Eric Janvier and Wendy van der Lubbe ask how traditional sales forces can be best utilized in a new model of customer-centric engagement.
Communicating directly with customers may be simultaneously the most important and challenging task for pharma. For the ‘traditional’ sales force, having a conversation that is of genuine mutual interest and benefit to both parties is beset with difficulties, simply because of the fundamentally transactional nature of their meetings. After all, a sales force is there first and foremost to sell.
In recent years pharma companies have acknowledged a growing need to engage their customers in new and more meaningful ways, not always necessarily linked to the direct benefits of their products. They have also realised that new customer structures have emerged, forming intricate networks of care. Many companies are trying to change or adapt their approach to customer relations to reflect this, moving the focus away from the traditional sales force approach to a more ‘customer-centric’ one.
In many cases, the sales forces are composed of valuable individuals possessing good technical skills as well as a fairly good knowledge of their customer’s environment. But for years, because of commercial strategies and more recently evolutions in regulations, their true value has been much under-utilized.
So how can traditional sales forces be best utilized in a new model of customer-centric engagement while fulfilling their central objective of selling products?
Towards a Customer-Centric Approach
In our experience, the customer-centric approach is in many respects working, but there are issues. On the plus side, it has almost certainly opened doors to new customers and allowed pharma companies to establish more meaningful, robust and long-term relationships with key stakeholders. It is difficult to gauge the relevance and benefit of many of these relationships, but it cannot be doubted that the customer-centric approach has afforded previously unattainable access to key influencers and produced a better strength and depth of customer-relationship than ever before.
On the other hand, a customer-centric selling approach is expensive, time consuming to implement and can be challenging to organize and structure internally. Additional staff may need to be recruited, and significant training needs to be completed by new and existing staff to ensure everyone is up-skilled and on the same page. Internally, most customer-centric approaches are driven by marketing, leaving little room for the sales teams to act based on what they see in the field. Meanwhile the needs of customers are numerous and extremely varied, making provision of services with a genuinely mutual benefit extremely challenging. One could argue that the customer-centric approach does not always suit the needs of the company because it is simply too customer-centric.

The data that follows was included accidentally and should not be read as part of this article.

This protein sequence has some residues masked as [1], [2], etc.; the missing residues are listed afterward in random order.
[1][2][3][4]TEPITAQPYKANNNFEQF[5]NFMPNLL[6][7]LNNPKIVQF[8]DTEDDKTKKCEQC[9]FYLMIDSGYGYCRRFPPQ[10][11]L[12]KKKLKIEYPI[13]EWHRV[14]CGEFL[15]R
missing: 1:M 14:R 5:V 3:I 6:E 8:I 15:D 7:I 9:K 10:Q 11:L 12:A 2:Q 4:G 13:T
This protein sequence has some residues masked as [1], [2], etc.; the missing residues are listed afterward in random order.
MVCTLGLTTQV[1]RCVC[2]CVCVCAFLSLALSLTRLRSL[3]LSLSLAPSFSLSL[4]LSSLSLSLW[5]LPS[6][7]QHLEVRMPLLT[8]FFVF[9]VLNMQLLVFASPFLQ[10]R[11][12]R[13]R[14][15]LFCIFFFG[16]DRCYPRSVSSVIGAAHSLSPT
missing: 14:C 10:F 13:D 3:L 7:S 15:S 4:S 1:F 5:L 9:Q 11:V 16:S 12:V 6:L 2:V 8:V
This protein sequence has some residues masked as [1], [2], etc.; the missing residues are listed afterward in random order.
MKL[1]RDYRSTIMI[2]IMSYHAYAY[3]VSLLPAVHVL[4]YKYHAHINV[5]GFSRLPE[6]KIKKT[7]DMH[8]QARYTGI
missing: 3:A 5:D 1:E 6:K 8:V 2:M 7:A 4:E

We believe there is an effective and more efficient way to embrace the best elements of the customer-centric approach by maximizing elements of the traditional sales force model and combining this with optimized service provision — rather than needing to completely restructure and reorganize the commercial organization. We also believe this solution has a clearer and more tangible business benefit for the company.
Matching Services to Customers
By moving towards a customer-centric approach, pharma has acknowledged a fundamental change to its mindset, which is that the product alone is no longer sufficient as a starting point for a conversation with customers. Now it’s about what else is on the table. How can pharma companies engage in the health and wellbeing of society beyond provision of pills? How will they help regulators, payors and healthcare professionals to solve healthcare challenges? Conversations between pharma companies and their customers go beyond the product and towards offering of services that surround a product and improve outcomes. And indeed, the word ‘customer’ could now be interchangeable with ‘partner’.